On arrival in Horta in the Azores we learned of the news of the lost yacht and crew, having left Antigua about a week after us. As a concerned boating community everyone was talking of it and sharing stories. Since the tragic news has come that the crew are indeed lost, we all take time to think, as sailors crossing the same oceans, racing in neighbouring regattas, winning prizes on the same stages it seems close to our lives. Our thoughts are now with the families and friends of those winning sailors. The ocean can be a cruel place for sure. It can also be a good place and now I will tell you our fair tale of our Atlantic ocean crossing onboard the Grayhound.We left Jolly Harbour on the 29th of April , relaxed and ready with our clean bottom and smart new look. The Grayhound was full up with water, fuel, food, crew and Children’s DVDs.
Myself Freya, Marcus, Malachi, Ruth and Sarah headed the permanent crew. Marina Hogan a fellow Classics racer joined us to bulk up our numbers. Voyage crew booked through Classic Sailing , Julia and Tom flew out to join us. We were a nice number of eight, a jolly group. After much frolicking around in the water, last Caribbean swims and lovers goodbyes we waved a friendly and sad goodbye to islands that we love so much. The Caribbean season had been so good for us, it twinkled and shined all season. After 3 months we felt so at home it seemed sad to leave. But the fresh cool air of the north was calling and we up anchored and sailed at noon.
“We have got a Fish !!!” I heard someone call, brilliant a beautiful Bonito for supper I was happy. New potatoes and salad were served up with the fish, what a great start to the voyage. The weather was benign and we set sail on a Northerly track with decent wind making a steady 6/7 knots. The first few days flew by with great wind and weather pushing us north. The stars were out to impress us all and the magic of the ocean enveloped us . A lot of interest was shown in the sextant, so with so much calm and lovely weather Marcus taught the practical and I taught the theory. Soon Tom and Marina could do it themselves. Astro nav is tricky to get your head round and takes a lot of concentration. With Tom’s new phone App he could test my accuracy and I was pleased with the results. I found myself very annoyed with ease of the App and what seemed like a right pa-larva doing it the old way but I still like working it all out.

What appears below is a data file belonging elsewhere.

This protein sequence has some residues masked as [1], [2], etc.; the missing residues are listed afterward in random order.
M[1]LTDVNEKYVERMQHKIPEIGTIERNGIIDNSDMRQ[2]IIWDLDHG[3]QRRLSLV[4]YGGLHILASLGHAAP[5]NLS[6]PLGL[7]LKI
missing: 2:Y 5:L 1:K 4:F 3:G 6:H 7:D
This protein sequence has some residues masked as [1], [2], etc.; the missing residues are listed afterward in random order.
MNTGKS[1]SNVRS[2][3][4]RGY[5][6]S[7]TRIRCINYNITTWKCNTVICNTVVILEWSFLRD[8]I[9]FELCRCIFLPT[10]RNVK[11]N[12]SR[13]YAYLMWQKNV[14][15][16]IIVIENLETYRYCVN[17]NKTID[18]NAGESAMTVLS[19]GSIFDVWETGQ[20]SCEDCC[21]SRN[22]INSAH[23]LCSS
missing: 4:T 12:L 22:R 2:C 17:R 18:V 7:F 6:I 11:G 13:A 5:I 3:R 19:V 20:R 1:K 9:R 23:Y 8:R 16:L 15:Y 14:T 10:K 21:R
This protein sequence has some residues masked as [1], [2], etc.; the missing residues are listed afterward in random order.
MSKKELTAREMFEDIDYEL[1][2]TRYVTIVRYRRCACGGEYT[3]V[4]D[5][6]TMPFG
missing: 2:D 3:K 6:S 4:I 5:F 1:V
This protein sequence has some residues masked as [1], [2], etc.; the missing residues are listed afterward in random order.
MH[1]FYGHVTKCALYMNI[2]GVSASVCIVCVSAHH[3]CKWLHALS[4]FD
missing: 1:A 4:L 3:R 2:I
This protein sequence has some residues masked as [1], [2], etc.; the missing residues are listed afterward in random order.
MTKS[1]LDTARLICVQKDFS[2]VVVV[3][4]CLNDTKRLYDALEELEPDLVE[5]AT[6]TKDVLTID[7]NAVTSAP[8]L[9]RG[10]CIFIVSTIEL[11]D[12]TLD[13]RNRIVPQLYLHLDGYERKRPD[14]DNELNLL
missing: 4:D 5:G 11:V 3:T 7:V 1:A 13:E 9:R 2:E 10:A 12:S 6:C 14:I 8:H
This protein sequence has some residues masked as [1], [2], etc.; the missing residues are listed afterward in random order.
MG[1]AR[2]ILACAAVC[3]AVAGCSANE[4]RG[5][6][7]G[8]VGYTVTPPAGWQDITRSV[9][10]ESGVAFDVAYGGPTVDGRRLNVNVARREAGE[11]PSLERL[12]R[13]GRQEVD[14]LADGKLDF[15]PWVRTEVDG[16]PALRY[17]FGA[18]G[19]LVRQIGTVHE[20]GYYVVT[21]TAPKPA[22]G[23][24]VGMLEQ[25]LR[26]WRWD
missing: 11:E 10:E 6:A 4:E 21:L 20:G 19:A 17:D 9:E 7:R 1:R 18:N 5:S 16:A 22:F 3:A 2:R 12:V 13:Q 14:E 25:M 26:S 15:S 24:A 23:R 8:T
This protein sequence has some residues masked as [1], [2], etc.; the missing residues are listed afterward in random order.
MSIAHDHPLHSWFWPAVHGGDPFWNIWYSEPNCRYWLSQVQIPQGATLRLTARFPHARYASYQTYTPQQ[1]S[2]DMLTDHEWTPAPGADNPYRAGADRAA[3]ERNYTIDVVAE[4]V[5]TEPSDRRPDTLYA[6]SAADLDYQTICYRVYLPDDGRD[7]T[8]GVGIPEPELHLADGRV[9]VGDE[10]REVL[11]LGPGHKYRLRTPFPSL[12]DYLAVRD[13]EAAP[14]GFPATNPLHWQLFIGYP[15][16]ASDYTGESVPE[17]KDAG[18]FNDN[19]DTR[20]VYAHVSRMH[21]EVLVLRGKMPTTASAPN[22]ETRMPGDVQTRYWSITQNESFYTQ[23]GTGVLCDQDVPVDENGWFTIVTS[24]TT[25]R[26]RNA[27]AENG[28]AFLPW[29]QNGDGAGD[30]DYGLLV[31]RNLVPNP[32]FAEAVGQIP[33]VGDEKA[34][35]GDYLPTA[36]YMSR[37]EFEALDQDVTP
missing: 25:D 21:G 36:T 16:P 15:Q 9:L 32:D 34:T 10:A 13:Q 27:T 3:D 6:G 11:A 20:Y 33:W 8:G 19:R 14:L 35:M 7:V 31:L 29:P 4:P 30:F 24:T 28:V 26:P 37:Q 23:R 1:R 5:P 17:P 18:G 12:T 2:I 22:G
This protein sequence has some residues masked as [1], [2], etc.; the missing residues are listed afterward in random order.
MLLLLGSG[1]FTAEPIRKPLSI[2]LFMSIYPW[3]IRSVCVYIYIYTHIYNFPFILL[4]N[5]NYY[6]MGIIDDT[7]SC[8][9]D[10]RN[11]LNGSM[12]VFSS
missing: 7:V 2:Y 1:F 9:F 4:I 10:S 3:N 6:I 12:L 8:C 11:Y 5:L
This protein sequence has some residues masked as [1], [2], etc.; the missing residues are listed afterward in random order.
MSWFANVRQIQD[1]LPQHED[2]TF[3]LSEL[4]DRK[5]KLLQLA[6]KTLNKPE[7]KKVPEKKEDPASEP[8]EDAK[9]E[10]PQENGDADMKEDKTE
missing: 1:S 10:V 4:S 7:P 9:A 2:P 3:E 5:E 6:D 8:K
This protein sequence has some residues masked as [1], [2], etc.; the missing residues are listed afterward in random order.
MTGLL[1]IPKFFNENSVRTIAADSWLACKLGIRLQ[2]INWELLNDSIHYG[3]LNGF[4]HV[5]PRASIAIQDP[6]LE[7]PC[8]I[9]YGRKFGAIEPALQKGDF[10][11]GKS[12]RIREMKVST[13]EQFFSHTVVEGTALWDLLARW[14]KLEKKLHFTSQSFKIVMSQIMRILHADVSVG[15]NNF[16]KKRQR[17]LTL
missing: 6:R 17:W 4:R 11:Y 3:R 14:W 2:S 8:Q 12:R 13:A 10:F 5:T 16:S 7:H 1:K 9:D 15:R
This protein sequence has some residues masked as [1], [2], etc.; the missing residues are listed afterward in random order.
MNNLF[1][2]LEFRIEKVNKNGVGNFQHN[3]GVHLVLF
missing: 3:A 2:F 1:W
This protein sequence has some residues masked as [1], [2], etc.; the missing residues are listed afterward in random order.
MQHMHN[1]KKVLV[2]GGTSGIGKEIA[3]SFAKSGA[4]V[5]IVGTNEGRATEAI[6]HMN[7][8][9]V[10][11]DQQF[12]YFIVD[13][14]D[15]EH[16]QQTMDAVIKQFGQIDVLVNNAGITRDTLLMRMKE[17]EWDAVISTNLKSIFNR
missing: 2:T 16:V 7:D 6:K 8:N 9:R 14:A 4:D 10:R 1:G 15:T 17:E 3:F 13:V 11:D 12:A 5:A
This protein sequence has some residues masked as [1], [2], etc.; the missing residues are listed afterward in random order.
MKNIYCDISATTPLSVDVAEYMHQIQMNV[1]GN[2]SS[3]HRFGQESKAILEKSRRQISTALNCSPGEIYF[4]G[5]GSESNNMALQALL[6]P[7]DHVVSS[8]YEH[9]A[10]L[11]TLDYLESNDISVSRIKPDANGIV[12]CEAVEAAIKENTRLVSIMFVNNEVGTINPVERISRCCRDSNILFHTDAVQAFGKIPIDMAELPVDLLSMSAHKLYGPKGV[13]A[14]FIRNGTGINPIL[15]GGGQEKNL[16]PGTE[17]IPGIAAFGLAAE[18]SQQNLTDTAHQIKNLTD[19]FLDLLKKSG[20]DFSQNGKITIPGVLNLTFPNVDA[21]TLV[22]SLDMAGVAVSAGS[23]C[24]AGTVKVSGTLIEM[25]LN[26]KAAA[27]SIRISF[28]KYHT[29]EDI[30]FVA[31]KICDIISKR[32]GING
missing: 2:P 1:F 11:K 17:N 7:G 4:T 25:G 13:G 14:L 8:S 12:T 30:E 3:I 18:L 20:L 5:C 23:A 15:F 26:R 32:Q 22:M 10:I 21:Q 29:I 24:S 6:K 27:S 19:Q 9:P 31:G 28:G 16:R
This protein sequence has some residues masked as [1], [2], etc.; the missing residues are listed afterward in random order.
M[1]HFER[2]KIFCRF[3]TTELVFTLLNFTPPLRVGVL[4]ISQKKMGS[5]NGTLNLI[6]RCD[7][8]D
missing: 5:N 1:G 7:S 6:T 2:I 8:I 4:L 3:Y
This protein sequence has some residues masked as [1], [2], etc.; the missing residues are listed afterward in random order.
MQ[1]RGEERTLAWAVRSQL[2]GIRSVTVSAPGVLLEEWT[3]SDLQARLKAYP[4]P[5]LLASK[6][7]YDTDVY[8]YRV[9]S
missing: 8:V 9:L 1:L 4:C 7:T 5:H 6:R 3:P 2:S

Malachi was a darling, bubbly and fun and full of energy. We were all getting fed up with his DVDs already and it was only a few days in. Julia took our advice and used the shower ie the bucket and sea water and loved it of course. Everyone spent time preening and cleaning, washing up and eating lots.
Ruth had been doing some last minute sail repairs in port and had pricked her finger with the needle before we left, like we all do all the time. But this time the pulp at the end of her right index finger decided it would go and get infected. Poor Ruth was struggling with the pain and pressure building up . Marcus the ship’s medic and voyage crew Julia ( a Dentist) both monitored the finger over the next few days and started Ruth on some antibiotics to fight the infection. We all felt for Ruth, she was very stoic and carried on her watches regardless of the pain she was in. It is not nice to have to deal with medical situations out there. You feel the isolation and you are so glad of all the endless preparation you have done on land so you have all you need when you are out there. The infection was not clearing and the finger was getting white and numb. On the allotted day, a minor finger operation was performed in the makeshift surgery in the saloon. They anaesthetised the area and cut open the finger pad and let the pus ooze out. They then carefully dressed the wound and gave Ruth some strong pain killers. She then was told to rest for a couple of days.